National YoungArts Foundation (YoungArts) is thrilled to announce today, during National Arts in Education Week, its fall exhibition curated by Project for Empty Space’s Jasmine Wahi titled Education as the Practice of Freedom. The exhibition, featuring works by 20 YoungArts alumni from 1987 through 2018, will open to the public with a reception on October 9 and remain on view through Miami Art Week. Examining ideas on transgressive education based on bell hooks’s book Teaching to Transgress: Education as the Practice of Freedom, artists working in collage, installation, painting, print, mixed media as well as sculpture and virtual reality seek to address the phases of transgressive education and prompt contemporary and forward-thinking discourse on the subject.
“I have always been impressed by the type of mentorship that YoungArts provides for young artists. It cultivates an environment that allows young people who already possess so much creative talent to push forward into a new realm of possibility,” says curator Jasmine Wahi, whose own practice focuses on female empowerment, social structures and intersectional identity. “I thought prompting YoungArts alumni to take a critical look at the idea of education was important given that the organization is dedicated to creating a space for young artists to realize their creative talents.”
hooks’s book is a critical reflection on pedagogical structures through the critical lens of understanding intersectional identities. The artists in the exhibition used this as a point of departure for a diverse array of interpretations that discuss education as a practice of freedom versus a process of oppression, explore the sentiment that learning can happen beyond the confines of a structured environment, investigate the mechanics of learning and unlearning, question the absorption of established doctrines and re-contextualize what constitutes spaces and places of pedagogy.
Participating YoungArts alumni are Alyssa Ackerman (2015 Winner in Visual Arts), Priscilla Aleman (2009 Winner in Visual Arts & U.S. Presidential Scholar in the Arts), Salimatu Amabebe (2010 Winner in Photography and Visual Arts), Tracey Bullington (2009 Winner in Visual Arts), Leo Castaneda (2006 Winner in Visual Arts), Amal Haddad (2018 Winner in Visual Arts), Kevin Hopkins (2018 Winner in Visual Arts), William Jordan (1987 Winner in Writing & U.S. Presidential Scholar in the Arts), Lynn Kim (2010 Winner in Visual Arts), Talya Krupnick (2017 Winner in Visual Arts), Sanna Legan (2018 Winner in Visual Arts & U.S. Presidential Scholar in the Arts), Rachel London (2016 Winner in Visual Arts), Mev Luna (2006 Winner in Visual Arts), Ameya Okamoto (2018 Winner in Visual Arts & U.S. Presidential Scholar in the Arts), Luz Orozco (2015 Winner in Visual Arts), Natalie Preston (2016 Winner in Visual Arts), Clara Schoenbeck (2017 Winner in Photography and 2018 Winner in Design Arts), Juniel Solis (2018 Winner in Visual Arts), Malaika Temba (2014 Winner in Visual Arts), Cornelius Tulloch (2016 Winner in Design Arts and Visual Arts & U.S. Presidential Scholar in the Arts)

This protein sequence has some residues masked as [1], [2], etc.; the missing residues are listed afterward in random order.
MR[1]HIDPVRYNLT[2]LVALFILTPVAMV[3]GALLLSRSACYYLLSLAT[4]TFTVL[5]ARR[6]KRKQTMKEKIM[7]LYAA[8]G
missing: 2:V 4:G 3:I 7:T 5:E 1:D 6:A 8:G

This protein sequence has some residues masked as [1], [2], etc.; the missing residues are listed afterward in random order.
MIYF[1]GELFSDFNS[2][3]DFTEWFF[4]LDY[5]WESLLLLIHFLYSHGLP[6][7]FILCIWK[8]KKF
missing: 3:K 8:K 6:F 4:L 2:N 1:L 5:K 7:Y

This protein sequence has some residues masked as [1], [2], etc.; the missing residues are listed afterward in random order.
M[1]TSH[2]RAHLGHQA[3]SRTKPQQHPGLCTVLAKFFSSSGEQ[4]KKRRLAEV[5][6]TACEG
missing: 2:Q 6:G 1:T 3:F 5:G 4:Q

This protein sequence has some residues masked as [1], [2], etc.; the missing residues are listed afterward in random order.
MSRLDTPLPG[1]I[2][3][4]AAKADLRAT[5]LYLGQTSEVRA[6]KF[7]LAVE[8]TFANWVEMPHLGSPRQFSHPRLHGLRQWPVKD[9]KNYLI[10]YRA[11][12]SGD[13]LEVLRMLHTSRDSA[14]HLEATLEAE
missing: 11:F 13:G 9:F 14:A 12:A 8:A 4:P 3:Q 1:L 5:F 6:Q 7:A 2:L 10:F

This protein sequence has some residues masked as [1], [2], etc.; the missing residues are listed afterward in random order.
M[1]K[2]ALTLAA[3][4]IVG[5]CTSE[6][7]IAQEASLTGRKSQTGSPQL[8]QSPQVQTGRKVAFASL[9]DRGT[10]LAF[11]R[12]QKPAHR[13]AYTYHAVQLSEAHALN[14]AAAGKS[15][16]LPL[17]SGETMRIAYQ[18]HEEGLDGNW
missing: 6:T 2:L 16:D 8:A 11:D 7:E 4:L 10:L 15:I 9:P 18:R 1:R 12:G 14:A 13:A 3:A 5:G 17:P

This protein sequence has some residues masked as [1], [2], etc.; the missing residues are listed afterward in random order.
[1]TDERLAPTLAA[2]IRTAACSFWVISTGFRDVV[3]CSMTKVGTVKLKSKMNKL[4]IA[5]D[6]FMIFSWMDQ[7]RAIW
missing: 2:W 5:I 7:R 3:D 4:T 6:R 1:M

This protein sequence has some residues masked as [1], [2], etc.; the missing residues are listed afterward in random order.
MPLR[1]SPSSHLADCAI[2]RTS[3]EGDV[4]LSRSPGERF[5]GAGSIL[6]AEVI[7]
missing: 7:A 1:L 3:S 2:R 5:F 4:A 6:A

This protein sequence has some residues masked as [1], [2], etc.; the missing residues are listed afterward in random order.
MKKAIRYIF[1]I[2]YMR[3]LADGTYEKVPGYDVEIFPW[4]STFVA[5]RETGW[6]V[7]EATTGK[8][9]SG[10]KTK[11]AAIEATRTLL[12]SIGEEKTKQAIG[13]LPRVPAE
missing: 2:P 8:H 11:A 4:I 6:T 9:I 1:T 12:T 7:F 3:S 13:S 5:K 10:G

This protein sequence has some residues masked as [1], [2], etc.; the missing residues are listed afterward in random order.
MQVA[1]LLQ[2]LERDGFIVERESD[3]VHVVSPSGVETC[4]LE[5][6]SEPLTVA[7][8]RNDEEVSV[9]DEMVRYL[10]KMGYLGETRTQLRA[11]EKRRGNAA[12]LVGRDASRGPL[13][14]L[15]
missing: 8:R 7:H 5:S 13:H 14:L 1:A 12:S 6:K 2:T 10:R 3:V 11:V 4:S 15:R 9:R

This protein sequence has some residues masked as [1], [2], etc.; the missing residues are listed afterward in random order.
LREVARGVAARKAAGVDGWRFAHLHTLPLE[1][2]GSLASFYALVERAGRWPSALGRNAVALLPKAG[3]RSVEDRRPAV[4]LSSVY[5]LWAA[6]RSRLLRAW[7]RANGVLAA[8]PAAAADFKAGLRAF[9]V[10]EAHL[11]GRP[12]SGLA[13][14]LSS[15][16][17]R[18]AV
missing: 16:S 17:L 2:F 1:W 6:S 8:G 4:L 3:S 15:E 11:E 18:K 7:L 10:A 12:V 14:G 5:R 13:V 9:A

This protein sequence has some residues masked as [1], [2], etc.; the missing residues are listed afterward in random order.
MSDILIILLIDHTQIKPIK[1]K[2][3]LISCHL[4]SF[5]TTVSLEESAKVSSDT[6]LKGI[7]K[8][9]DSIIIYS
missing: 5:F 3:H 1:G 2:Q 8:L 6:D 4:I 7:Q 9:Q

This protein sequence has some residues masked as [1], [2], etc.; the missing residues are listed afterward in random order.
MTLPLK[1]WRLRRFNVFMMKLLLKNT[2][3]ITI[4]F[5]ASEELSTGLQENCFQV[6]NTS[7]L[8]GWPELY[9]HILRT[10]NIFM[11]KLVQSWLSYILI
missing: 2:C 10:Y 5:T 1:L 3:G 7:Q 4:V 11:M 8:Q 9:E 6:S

About Jasmine Wahi
Jasmine Wahi is a curator, activist, and the founder and co-director of Project for Empty Space (PES). Her practice predominantly focuses on issues of female empowerment, complicating binary structures within social discourses, and exploring multipositional cultural identities through the lens of intersectional feminism. In 2010, Wahi co-founded Project for Empty Space, a not-for-profit nomadic organization that creates multidisciplinary art exhibitions and programming that encourages social dialogue, education and systemic change through the support of both artists and communities. In 2015, Wahi joined Rebecca Jampol to open a brick and mortar gallery for PES Newark, NJ. Though she does not consider herself to be an artist, Wahi has organized numerous interventions and happenings as part of her social activism. She will be serving as the co-chair for the College Art Association’s “Day of Panels” for The Feminist Art Project (TFAP) in 2018, organizing a day of intersectional feminist-based performances, films, and conversations.
In addition to her other work, Wahi a faculty member at the School of Visual Arts in the MFA Fine Arts department, where she teaches a seminar on intersectional feminism and art making praxis. She is a current board member of SPEAK Mentorship, a former board member of the South Asian Women’s Creative Collective (SAWCC), and instructor for the Girls Educational Mentoring Services (GEMS) group. Wahi’s curatorial work has been featured in the Wall Street Journal, Vogue, Vogue India, Hyperallergic, Whitewall Magazine, ArtNet and ArtNews to name a few.